Donny & Donnie & Donny. That’s right, Julie Powell. You may have used your year-long pseudo-apprenticeship with Julia Child as the basis of your book Julie & Julia, but I’m going to bask in the mentoring glow of not one but two famous Donnie/y’s: Donnie Whalberg and Donny Osmond. (Unlike Julia Child, they may not be technically “dead,” but they are definitely not famous any more – isn’t that the same thing?) Over the course of a year, I can learn the funky choreography and ripped-jeans style (including the bound-for-a-comback rattail) of ex-New Kid on the Block bad boy Donnie while studying the former TV/pop singer Donny’s 100-watt smile. I’ll be a body-rockin’ pop star with Chiclet teeth that makes Justin Timberlake look like Joey McIntyre (Joey who? Exactly).

Oslo & I. Marley & Me may be about the world’s worst dog, but I don’t have the world’s best dog — or any pet, for that matter — to respond to John Grogan’s book. I do however, have a squirrel that joins me when I eat on my back porch. Living in the city, he’s so comfortable around humans that he walks right up as if expecting his own Eggo. I named him Oslo because he’s urban and a little worldly – I can tell by his eyes that he’s been a few places and seen a few things. Follow our hilarious hi-jinks as he runs up and down a tree! Appears nervous! Gives me rabies! Of course, after I’ve learned everything Oslo, in his infinite squirrel wisdom, has to teach me, a tear will be shed and inner peace will be realized. I smell a Pulitzer…wait, that’s just the rabies talking.

The Da Vinci Solution. I’m breaking the mold and replying to a fiction book. Don’t waste your time putting any more cash in Dan Brown’s overstuffed, gold-plated pockets. I’ll cut right to the chase and offer the answers to whatever this high-fallutin’ “code” is so you don’t have to actually read his book (I know you don’t really want to; you just want to keep up at cocktail parties). Think of it like Cliff Notes by an author who hasn’t read the real book, which doesn’t need Cliff Notes to begin with. Deal?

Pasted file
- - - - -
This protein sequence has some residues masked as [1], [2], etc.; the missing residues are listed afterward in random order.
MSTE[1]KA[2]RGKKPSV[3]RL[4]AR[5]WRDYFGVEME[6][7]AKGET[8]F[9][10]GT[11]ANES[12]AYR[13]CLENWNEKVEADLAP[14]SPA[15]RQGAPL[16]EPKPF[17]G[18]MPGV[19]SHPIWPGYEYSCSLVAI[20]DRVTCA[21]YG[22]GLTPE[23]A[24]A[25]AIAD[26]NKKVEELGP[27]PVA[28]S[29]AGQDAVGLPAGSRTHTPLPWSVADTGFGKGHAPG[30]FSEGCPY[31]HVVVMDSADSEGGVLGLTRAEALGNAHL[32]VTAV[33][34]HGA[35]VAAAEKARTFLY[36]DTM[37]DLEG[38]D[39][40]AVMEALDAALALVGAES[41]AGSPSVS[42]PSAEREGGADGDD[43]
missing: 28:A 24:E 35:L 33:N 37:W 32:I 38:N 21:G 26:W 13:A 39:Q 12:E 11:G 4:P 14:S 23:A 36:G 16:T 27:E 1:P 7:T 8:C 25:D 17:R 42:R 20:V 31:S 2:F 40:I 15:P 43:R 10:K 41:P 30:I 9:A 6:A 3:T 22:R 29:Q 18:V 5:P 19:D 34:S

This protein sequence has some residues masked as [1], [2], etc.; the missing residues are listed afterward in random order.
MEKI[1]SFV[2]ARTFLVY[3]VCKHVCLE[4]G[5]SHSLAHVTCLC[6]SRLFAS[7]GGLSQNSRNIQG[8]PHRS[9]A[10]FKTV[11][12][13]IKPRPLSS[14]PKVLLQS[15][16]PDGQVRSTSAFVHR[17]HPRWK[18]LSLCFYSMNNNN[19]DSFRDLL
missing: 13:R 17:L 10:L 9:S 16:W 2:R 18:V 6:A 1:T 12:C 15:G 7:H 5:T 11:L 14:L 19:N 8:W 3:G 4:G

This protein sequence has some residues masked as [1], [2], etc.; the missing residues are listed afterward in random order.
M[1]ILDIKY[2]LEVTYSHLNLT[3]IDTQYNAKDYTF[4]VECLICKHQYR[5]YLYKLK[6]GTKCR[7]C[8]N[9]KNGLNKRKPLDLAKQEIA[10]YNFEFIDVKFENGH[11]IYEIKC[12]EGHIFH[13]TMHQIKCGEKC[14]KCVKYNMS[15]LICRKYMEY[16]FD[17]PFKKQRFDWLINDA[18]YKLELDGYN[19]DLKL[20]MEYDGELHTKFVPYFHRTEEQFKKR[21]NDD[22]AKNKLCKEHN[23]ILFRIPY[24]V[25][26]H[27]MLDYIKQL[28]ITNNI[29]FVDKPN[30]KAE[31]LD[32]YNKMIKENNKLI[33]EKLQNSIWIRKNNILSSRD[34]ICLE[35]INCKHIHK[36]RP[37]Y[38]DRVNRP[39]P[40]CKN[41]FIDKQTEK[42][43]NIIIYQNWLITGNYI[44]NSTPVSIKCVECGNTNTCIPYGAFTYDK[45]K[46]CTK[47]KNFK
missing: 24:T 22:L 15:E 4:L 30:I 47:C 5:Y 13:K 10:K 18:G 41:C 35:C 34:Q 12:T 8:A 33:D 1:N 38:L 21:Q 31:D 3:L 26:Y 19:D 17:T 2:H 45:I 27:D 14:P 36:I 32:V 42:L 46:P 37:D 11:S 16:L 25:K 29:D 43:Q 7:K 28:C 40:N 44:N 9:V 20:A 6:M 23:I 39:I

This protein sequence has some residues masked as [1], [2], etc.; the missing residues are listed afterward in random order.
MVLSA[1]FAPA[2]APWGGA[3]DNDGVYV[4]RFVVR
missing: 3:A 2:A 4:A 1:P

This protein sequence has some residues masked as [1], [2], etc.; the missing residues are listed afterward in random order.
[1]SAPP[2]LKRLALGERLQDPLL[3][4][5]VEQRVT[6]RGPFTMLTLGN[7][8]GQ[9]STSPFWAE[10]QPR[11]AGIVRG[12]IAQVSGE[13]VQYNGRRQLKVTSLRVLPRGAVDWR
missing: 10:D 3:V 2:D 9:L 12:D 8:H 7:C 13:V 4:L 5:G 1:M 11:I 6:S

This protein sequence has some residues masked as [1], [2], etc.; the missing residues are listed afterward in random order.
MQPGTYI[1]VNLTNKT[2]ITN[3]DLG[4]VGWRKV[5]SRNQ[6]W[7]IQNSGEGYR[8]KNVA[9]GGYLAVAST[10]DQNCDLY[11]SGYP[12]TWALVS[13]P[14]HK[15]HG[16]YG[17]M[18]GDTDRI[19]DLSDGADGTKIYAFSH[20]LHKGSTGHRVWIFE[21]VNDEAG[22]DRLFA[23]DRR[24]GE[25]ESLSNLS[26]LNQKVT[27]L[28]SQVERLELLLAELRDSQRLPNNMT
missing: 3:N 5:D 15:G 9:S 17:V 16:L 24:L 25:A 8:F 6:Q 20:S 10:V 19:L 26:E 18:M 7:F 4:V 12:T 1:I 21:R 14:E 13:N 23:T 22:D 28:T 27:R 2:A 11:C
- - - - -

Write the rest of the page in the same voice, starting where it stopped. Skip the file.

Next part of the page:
All right! I’m off to rock the best-seller charts. Who knew it could be so easy?

(P.S. Dear Dan Brown – I know, based on the sales of your book, that you have a deal with either God or Satan, so if you read this, please don’t hurt me. Sincerely, Donny…um…Osmond. Yeah, that’s the ticket. Donny Osmond.)

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About Don Baiocchi

  • Great Piece, Don…you so funny! 😉

  • Thanks, Chantal. Even when no one else reads my articles, I can always count on you for kind words.

  • Steve

    Don’t worry, Dan, as far as books go, only about 10% of the population read anything more than the TV Guide or a magazine, so unless your article is about a top ten bestseller, chances are low you’d get much response anyway…don’t take it personal.

    I like reading articles about lesser known books, lots of interesting topics out there being covered in the book world. You made some interesting mentions and connections. Well done.

  • Hey, thanks Steve. I don’t take it personally anyway. If anything, it’s been very interesting to see which articles get feedback and which don’t. It’s not always what you’d expect.